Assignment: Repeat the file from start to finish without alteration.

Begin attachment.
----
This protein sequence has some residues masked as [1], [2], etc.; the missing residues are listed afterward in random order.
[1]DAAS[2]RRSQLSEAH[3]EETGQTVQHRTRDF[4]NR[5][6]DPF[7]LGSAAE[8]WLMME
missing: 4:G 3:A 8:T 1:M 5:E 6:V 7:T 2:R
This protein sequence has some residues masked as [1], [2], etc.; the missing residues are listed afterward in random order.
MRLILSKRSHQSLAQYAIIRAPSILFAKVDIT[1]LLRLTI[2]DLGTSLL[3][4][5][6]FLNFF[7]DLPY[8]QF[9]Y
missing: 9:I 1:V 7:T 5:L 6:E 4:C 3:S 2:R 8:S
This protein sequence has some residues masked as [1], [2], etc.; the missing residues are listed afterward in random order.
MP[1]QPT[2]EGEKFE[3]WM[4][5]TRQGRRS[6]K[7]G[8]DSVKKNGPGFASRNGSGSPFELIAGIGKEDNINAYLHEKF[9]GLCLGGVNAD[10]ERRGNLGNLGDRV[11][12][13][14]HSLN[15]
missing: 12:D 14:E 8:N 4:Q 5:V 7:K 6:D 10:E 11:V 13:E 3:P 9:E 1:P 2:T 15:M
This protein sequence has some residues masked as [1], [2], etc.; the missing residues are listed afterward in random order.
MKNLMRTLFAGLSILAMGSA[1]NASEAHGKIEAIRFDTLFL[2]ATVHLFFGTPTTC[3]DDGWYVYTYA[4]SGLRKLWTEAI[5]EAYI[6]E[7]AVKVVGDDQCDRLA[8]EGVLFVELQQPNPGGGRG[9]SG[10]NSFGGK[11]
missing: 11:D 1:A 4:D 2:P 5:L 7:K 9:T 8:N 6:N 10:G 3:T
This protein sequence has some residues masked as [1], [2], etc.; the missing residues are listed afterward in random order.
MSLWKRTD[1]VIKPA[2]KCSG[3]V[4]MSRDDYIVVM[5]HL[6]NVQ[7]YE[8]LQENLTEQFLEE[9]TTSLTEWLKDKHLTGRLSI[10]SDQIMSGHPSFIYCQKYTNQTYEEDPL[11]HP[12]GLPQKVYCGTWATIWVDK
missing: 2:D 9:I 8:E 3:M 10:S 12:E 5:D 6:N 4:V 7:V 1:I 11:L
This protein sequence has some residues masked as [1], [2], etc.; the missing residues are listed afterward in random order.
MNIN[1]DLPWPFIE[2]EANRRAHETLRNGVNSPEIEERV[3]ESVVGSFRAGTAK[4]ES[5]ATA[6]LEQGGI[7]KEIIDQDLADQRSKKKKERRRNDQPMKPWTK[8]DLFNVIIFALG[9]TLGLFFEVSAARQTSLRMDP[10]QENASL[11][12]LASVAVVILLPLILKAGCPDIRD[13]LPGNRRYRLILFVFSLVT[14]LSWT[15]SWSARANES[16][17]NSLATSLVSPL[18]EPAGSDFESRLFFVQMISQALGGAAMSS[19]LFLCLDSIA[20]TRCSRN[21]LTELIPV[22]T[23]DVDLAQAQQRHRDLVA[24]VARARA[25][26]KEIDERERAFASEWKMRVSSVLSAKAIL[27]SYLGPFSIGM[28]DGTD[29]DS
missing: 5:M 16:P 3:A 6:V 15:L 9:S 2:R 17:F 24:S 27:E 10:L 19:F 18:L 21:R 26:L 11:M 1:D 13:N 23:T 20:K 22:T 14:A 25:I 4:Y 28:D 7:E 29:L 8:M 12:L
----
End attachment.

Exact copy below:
This protein sequence has some residues masked as [1], [2], etc.; the missing residues are listed afterward in random order.
[1]DAAS[2]RRSQLSEAH[3]EETGQTVQHRTRDF[4]NR[5][6]DPF[7]LGSAAE[8]WLMME
missing: 4:G 3:A 8:T 1:M 5:E 6:V 7:T 2:R
This protein sequence has some residues masked as [1], [2], etc.; the missing residues are listed afterward in random order.
MRLILSKRSHQSLAQYAIIRAPSILFAKVDIT[1]LLRLTI[2]DLGTSLL[3][4][5][6]FLNFF[7]DLPY[8]QF[9]Y
missing: 9:I 1:V 7:T 5:L 6:E 4:C 3:S 2:R 8:S
This protein sequence has some residues masked as [1], [2], etc.; the missing residues are listed afterward in random order.
MP[1]QPT[2]EGEKFE[3]WM[4][5]TRQGRRS[6]K[7]G[8]DSVKKNGPGFASRNGSGSPFELIAGIGKEDNINAYLHEKF[9]GLCLGGVNAD[10]ERRGNLGNLGDRV[11][12][13][14]HSLN[15]
missing: 12:D 14:E 8:N 4:Q 5:V 7:K 6:D 10:E 11:V 13:E 3:P 9:E 1:P 2:T 15:M
This protein sequence has some residues masked as [1], [2], etc.; the missing residues are listed afterward in random order.
MKNLMRTLFAGLSILAMGSA[1]NASEAHGKIEAIRFDTLFL[2]ATVHLFFGTPTTC[3]DDGWYVYTYA[4]SGLRKLWTEAI[5]EAYI[6]E[7]AVKVVGDDQCDRLA[8]EGVLFVELQQPNPGGGRG[9]SG[10]NSFGGK[11]
missing: 11:D 1:A 4:D 2:P 5:L 7:K 9:T 8:N 6:N 10:G 3:T
This protein sequence has some residues masked as [1], [2], etc.; the missing residues are listed afterward in random order.
MSLWKRTD[1]VIKPA[2]KCSG[3]V[4]MSRDDYIVVM[5]HL[6]NVQ[7]YE[8]LQENLTEQFLEE[9]TTSLTEWLKDKHLTGRLSI[10]SDQIMSGHPSFIYCQKYTNQTYEEDPL[11]HP[12]GLPQKVYCGTWATIWVDK
missing: 2:D 9:I 8:E 3:M 10:S 12:E 5:D 6:N 4:V 7:V 1:I 11:L
This protein sequence has some residues masked as [1], [2], etc.; the missing residues are listed afterward in random order.
MNIN[1]DLPWPFIE[2]EANRRAHETLRNGVNSPEIEERV[3]ESVVGSFRAGTAK[4]ES[5]ATA[6]LEQGGI[7]KEIIDQDLADQRSKKKKERRRNDQPMKPWTK[8]DLFNVIIFALG[9]TLGLFFEVSAARQTSLRMDP[10]QENASL[11][12]LASVAVVILLPLILKAGCPDIRD[13]LPGNRRYRLILFVFSLVT[14]LSWT[15]SWSARANES[16][17]NSLATSLVSPL[18]EPAGSDFESRLFFVQMISQALGGAAMSS[19]LFLCLDSIA[20]TRCSRN[21]LTELIPV[22]T[23]DVDLAQAQQRHRDLVA[24]VARARA[25][26]KEIDERERAFASEWKMRVSSVLSAKAIL[27]SYLGPFSIGM[28]DGTD[29]DS
missing: 5:M 16:P 3:A 6:V 15:L 9:S 2:R 17:F 24:S 27:E 10:L 19:F 18:L 21:R 26:L 11:M 1:D 13:N 23:T 20:K 22:T 14:A 25:I 4:Y 28:D 7:E 29:L 8:M 12:L